Elohim sees, imagines, thinks, hypothesizes, speaks. The witness looks, hears, imagines, thinks, hypothesizes, interprets. The ability to understand the world is crucial in human learning; the ability to understand one another, perhaps even more so. Realities aren’t just embedded in language; they’re communicated through language. For the speaker to make himself understood; for the hearer to make himself understand; to achieve a shared linguistic orientation toward the world and it means: this is how realities are established.

Lower animals experience the world but have no conception of it, no words or ideas for making sense of it, no reality. Humans have a collective reality: we use the same words to describe the same phenomena. The words and the acceptable ways of assembling them into statements are the collective human creation of language. A complex cultural artifact, language has been assembled incrementally and cumulatively as a means of orienting one another towards the same things. Language is possible only because of the uniquely human capability to take the other’s perspective. It’s a remarkable feat of imagination, to imagine oneself as the other. But no matter how successful you are at taking my perspective, you remain you. You bring your own perspective with you. And because you do that, you never see exactly what I see or understand exactly what I’m trying to say. This mismatch between speaker/writer and interpreter opens up the realm of creation. Partly you’re filling in the gaps in your ability to “be” me; partly you’re going beyond me, filling in the gaps of meaning, creating something else.

More Doom: Science and Faith as Separate Domains

Filed under: Genesis 1 — ktismatics @ 5:44 am

[This morning I added the following paragraph to the analysis of why the “creation of science” interpretation of Genesis 1 is doomed (see preceding two posts). Later today I’ll move on to hermeneutics]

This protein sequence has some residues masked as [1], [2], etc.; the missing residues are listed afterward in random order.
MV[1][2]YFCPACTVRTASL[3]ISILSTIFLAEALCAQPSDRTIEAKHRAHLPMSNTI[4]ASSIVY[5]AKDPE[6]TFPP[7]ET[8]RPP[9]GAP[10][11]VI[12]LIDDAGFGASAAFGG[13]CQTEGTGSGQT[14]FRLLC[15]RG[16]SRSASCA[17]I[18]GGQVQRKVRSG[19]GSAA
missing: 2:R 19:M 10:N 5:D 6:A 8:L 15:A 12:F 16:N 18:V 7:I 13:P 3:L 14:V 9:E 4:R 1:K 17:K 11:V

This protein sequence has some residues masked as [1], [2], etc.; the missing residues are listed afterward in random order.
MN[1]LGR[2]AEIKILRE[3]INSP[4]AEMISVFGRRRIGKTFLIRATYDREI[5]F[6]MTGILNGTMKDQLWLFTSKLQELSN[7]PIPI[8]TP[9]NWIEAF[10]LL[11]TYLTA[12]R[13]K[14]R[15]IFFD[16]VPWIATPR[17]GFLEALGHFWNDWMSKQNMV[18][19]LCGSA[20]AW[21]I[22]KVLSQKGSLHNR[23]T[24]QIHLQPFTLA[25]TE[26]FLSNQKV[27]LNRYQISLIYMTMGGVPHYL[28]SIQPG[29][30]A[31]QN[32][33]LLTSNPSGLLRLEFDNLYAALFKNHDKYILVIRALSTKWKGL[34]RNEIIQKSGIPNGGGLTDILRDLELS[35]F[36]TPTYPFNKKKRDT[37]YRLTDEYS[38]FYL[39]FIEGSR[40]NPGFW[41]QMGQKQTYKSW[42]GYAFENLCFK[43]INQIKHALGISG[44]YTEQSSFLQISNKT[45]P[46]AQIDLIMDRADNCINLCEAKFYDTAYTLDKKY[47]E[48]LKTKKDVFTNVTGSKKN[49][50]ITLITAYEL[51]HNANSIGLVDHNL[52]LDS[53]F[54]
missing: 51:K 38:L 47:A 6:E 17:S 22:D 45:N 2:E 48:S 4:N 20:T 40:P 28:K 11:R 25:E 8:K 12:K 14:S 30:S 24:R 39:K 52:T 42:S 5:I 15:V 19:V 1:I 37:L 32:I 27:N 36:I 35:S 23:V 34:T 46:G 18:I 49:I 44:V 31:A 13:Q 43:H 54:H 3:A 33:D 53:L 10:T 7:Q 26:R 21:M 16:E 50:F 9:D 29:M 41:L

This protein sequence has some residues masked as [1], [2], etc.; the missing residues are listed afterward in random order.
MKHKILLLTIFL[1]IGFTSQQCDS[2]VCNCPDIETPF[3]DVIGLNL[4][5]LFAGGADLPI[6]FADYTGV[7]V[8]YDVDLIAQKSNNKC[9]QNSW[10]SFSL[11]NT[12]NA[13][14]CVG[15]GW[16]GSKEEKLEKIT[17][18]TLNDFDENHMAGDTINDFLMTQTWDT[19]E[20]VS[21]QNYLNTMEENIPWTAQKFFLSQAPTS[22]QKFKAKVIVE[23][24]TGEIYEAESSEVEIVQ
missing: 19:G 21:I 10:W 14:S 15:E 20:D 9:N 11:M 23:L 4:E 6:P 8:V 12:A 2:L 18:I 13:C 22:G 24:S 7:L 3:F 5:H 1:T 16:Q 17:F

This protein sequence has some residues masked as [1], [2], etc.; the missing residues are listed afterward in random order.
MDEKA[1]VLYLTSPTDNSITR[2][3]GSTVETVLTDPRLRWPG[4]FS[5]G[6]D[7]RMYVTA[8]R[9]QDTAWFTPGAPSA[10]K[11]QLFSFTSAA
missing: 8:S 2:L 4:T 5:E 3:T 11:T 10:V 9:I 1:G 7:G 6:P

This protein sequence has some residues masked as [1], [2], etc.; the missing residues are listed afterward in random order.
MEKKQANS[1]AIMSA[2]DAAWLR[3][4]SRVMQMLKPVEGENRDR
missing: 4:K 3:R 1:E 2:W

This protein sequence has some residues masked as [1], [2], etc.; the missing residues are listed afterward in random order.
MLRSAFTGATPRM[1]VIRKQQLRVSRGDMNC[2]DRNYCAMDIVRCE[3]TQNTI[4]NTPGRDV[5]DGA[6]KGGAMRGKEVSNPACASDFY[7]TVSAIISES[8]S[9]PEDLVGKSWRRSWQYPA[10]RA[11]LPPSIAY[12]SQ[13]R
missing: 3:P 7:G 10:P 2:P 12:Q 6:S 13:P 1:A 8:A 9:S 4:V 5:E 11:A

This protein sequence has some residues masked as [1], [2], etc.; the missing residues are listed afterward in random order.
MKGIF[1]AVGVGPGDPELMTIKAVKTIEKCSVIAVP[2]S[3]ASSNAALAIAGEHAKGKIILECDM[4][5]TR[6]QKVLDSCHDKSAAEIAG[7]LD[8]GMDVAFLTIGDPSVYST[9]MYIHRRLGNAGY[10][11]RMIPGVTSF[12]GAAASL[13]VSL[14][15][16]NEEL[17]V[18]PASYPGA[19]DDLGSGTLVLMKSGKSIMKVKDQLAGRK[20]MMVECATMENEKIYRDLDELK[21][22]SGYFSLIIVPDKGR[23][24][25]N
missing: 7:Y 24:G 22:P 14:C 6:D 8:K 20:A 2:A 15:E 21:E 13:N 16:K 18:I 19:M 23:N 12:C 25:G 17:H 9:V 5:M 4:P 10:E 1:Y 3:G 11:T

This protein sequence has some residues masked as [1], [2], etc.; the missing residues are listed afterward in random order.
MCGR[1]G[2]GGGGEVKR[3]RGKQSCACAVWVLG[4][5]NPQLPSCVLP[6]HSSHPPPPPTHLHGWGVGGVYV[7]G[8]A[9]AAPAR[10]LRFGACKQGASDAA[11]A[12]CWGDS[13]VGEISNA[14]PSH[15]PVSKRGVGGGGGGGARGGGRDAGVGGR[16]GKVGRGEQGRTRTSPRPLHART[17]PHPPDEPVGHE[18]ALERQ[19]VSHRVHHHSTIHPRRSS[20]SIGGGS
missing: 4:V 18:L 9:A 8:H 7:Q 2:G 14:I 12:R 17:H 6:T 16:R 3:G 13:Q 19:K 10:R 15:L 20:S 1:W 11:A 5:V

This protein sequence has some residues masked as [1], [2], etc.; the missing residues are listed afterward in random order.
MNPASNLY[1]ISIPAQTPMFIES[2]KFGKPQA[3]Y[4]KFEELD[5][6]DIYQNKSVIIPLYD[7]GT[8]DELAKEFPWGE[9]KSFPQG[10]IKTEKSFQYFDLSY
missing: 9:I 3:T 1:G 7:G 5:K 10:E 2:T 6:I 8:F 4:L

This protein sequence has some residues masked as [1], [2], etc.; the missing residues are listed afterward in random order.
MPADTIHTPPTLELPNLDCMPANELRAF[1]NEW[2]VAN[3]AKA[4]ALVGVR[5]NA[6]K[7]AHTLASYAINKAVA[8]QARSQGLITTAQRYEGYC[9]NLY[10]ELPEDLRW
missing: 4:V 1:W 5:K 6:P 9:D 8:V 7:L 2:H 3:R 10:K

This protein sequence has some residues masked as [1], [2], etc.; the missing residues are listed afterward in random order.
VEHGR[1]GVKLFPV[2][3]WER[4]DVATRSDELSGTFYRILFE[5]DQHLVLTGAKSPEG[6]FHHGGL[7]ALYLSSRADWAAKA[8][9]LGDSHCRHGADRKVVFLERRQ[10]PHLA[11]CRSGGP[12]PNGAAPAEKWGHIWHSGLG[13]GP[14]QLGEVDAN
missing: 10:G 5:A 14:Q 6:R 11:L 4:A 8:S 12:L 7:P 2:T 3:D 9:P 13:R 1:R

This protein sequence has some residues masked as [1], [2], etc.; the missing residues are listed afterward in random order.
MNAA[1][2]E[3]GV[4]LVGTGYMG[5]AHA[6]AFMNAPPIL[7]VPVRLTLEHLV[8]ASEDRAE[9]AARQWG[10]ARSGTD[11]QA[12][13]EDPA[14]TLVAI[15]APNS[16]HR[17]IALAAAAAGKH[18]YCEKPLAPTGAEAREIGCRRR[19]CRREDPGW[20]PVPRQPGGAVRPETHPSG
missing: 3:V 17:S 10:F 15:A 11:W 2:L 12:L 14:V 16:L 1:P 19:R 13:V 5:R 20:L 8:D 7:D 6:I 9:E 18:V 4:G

Those who seek a more peaceful cohabitation propose that faith and science be allowed to operate within their own separate domains. Religion deals with matters of purpose, morality, community, God; science, with the investigation, explanation and technological control of the material world. Modern science is intrinsically empirical, whereas faith occupies intangible realms of faith and spirit where there can be no hard evidence. The post-evangelical community seems increasingly committed to the intrinsic incommensurability of faith and science. They are prepared to acknowledge the truth claims and the pragmatic value of science, even to the point of accepting the validity of evolution. However, they dismiss as intellectually crude those “empirical fundamentalists” who insist on subjecting spirit to matter, who scoff at the lack of tangible evidence for phenomena that transcend evidence. If the people of faith were to encounter, right at the beginning of the Bible, evidence of God as the first empirical scientist, the barrier between domains would begin to crumble, along with the uneasy truce which that barrier makes possible.